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Finances and yours truly, myself, have never meshed well together. It was a match made in hell. As a child I showed terrible personal finance skills, as many kids do. Instead of saving up for that really cool toy (in my case, a Razor Scooter) I kept spending my small weekly allowance on equally small items like gum, stuffed animals, and candy. As I got older, my allowance wasn’t nearly covering for the things that I was interested in doing or having. Inevitably, I went out and got a job, and I still spent my money rather irresponsibly. I hardly ever set anything aside in my savings despite my parents’ warnings.

Venturing into adulthood  was one of the biggest hit-and-miss experiences I think I’ve ever had. I moved out shortly after graduating high school and was somewhat well off at the beginning. Then, at some point, I lost control and my personal finance situation was anything but reliable. So I had to make a few changes; namely, organization.

My first attempt at organization was to get a bunch of folders together and keep bills and other important documents together with them. This worked out well at first, but didn’t necessarily qualify as “smooth sailing” once the months kept passing and I was bad at cleaning up the unnecessary papers. I became less interested in keeping things organized. Although most of the time everything was getting paid on time (it did help a little) I was still missing some bills and payments. I needed a more refined way of organizing things.

At this point I had already gone through a couple of Androids, but it was about this time that I decided to dig deeper than Angry Birds and Bejeweled and utilize my app store for a more important reason – personal finance.  

I was lucky in the sense that the very first application I downloaded did two important things that I was lacking in the financial aspect in my life, and that would be organization and budgeting. Although skeptical at first, I found that it was much easier to adapt to updating my finances in the smartphone application than it was to organize folders upon folders of important papers. While of course these financial assistance applications can’t provide you with easy access to every financial aspect of your life, it really did help me cut down the amount of clutter that was haunting my house.

The first financial assistance application I used is called Mint, which the application I still primarily use today. I also stand by the fact that it remains the most intuitive out of all of the applications I have tried. It has provided me the most support from my banking and credit accounts and gives me a good idea of when I should and shouldn’t spend more money. (And yes, sometimes it does feel silly that a smartphone has better control over my spending than I do, but hey – whatever works for some people, right?)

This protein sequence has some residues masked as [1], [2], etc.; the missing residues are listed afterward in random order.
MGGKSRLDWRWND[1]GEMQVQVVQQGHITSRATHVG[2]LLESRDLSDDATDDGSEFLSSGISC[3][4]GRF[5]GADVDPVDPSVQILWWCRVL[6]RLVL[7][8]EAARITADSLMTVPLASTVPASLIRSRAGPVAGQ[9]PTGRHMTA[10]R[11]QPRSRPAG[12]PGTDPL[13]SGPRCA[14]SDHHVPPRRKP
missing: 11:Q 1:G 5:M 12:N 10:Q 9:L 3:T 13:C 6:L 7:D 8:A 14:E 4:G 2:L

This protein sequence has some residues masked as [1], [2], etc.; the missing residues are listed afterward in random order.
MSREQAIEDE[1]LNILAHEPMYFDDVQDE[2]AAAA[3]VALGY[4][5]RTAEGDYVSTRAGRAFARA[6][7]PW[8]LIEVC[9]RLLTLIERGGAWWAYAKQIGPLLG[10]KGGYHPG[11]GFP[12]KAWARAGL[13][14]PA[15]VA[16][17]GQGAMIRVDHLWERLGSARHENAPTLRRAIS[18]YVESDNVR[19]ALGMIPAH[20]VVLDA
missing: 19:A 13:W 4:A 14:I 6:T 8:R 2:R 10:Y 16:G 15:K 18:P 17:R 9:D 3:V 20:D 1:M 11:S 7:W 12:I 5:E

One big issue that I had with Mint, however, was that it didn’t let me add some accounts that weren’t associated with a big commercial company. Some places like smaller credit unions have yet to be recognized by Mint, so trying to get those added in (plus the loans I had through them) left out a piece of the puzzle for me. This led me to try another application to see if it had any option to add in custom banks accounts or loans.

That’s when I came across Manilla. Manilla is a financial application that has a much simpler layout, but not as many features. It allows you to add whatever accounts you want, even if they’re not supported, and also reminds you when to pay your bills. However, it doesn’t help you budget so that’s where Mint.com comes in handy. I frequently switch back and forth between the two for complete support.

Fortunately, through both of these applications I find that I am much more financially stable than I was without them. In the end this really helped reduce stress on my part, and I absolutely love the convenience that these applications are able to provide for us right from our phones. I’ve tried out other personal finance applications and have found that none of them work quite as well for me as these two, but just because they didn’t work out as well for me doesn’t mean they can’t work out better for you!

So readers, do you do personal financing via your smartphone? Why or why not? If so, what are some of your favorite applications? Let me know your thoughts in the comments!

Images via Mint


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"Do you keep track of personal financing via your smartphone?"


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Matthew Swanson
Matthew Swanson Sort off....
Kyle Cordiano
Kyle Cordiano No.
Dustin T. Robles
Dustin T. Robles Yes
Anthony Bailey
Anthony Bailey Yes. I use my Wells Fargo app for my business account and Capital One Bank app for my personal banking, quite regularly. Very handy tools in this day and age.
Lukasz Dudek
Lukasz Dudek Yes.
Brian Dearing
Brian Dearing YNAB




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